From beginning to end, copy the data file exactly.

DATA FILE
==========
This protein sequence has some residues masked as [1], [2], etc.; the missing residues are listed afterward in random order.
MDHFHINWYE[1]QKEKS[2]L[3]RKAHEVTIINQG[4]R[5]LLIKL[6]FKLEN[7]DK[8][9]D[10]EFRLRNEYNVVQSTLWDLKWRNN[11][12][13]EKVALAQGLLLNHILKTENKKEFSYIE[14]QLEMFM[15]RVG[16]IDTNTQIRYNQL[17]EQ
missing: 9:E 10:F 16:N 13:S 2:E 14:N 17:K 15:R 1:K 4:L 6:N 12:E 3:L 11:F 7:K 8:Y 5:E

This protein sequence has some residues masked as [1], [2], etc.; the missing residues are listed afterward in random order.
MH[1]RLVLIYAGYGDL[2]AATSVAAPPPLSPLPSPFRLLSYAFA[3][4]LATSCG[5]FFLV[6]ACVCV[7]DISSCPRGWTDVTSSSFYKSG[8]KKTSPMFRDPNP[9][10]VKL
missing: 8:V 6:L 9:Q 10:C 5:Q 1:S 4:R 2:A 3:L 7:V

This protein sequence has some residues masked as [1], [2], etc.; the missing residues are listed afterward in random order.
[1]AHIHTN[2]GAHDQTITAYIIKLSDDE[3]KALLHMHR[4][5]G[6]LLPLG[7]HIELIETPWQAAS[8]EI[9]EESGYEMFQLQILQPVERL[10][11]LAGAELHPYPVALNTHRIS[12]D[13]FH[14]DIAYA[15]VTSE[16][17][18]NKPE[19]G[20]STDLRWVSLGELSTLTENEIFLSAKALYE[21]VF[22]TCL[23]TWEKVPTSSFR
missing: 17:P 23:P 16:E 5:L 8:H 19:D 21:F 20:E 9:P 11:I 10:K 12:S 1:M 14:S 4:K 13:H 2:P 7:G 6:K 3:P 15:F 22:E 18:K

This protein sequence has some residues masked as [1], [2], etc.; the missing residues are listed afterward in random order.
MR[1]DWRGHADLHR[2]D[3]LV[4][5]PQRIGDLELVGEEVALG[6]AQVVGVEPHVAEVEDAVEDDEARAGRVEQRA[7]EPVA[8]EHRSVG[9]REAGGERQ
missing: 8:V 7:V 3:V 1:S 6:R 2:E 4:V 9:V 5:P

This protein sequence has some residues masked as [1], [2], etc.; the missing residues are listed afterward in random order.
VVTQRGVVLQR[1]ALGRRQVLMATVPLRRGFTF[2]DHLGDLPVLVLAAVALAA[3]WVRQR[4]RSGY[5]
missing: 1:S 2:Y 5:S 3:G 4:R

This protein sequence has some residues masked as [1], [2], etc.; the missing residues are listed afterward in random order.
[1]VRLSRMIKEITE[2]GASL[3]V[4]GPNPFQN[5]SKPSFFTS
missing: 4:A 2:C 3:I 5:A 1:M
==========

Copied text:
This protein sequence has some residues masked as [1], [2], etc.; the missing residues are listed afterward in random order.
MDHFHINWYE[1]QKEKS[2]L[3]RKAHEVTIINQG[4]R[5]LLIKL[6]FKLEN[7]DK[8][9]D[10]EFRLRNEYNVVQSTLWDLKWRNN[11][12][13]EKVALAQGLLLNHILKTENKKEFSYIE[14]QLEMFM[15]RVG[16]IDTNTQIRYNQL[17]EQ
missing: 9:E 10:F 16:N 13:S 2:E 14:N 17:K 15:R 1:K 4:L 6:N 12:E 3:L 11:F 7:K 8:Y 5:E

This protein sequence has some residues masked as [1], [2], etc.; the missing residues are listed afterward in random order.
MH[1]RLVLIYAGYGDL[2]AATSVAAPPPLSPLPSPFRLLSYAFA[3][4]LATSCG[5]FFLV[6]ACVCV[7]DISSCPRGWTDVTSSSFYKSG[8]KKTSPMFRDPNP[9][10]VKL
missing: 8:V 6:L 9:Q 10:C 5:Q 1:S 4:R 2:A 3:L 7:V

This protein sequence has some residues masked as [1], [2], etc.; the missing residues are listed afterward in random order.
[1]AHIHTN[2]GAHDQTITAYIIKLSDDE[3]KALLHMHR[4][5]G[6]LLPLG[7]HIELIETPWQAAS[8]EI[9]EESGYEMFQLQILQPVERL[10][11]LAGAELHPYPVALNTHRIS[12]D[13]FH[14]DIAYA[15]VTSE[16][17][18]NKPE[19]G[20]STDLRWVSLGELSTLTENEIFLSAKALYE[21]VF[22]TCL[23]TWEKVPTSSFR
missing: 17:P 23:P 16:E 5:L 8:H 19:D 21:F 20:E 9:P 11:I 10:K 12:S 1:M 14:S 4:K 13:H 2:P 7:G 6:K 3:P 15:F 22:E 18:K

This protein sequence has some residues masked as [1], [2], etc.; the missing residues are listed afterward in random order.
MR[1]DWRGHADLHR[2]D[3]LV[4][5]PQRIGDLELVGEEVALG[6]AQVVGVEPHVAEVEDAVEDDEARAGRVEQRA[7]EPVA[8]EHRSVG[9]REAGGERQ
missing: 8:V 7:V 3:V 1:S 6:R 2:E 4:V 9:V 5:P

This protein sequence has some residues masked as [1], [2], etc.; the missing residues are listed afterward in random order.
VVTQRGVVLQR[1]ALGRRQVLMATVPLRRGFTF[2]DHLGDLPVLVLAAVALAA[3]WVRQR[4]RSGY[5]
missing: 1:S 2:Y 5:S 3:G 4:R

This protein sequence has some residues masked as [1], [2], etc.; the missing residues are listed afterward in random order.
[1]VRLSRMIKEITE[2]GASL[3]V[4]GPNPFQN[5]SKPSFFTS
missing: 4:A 2:C 3:I 5:A 1:M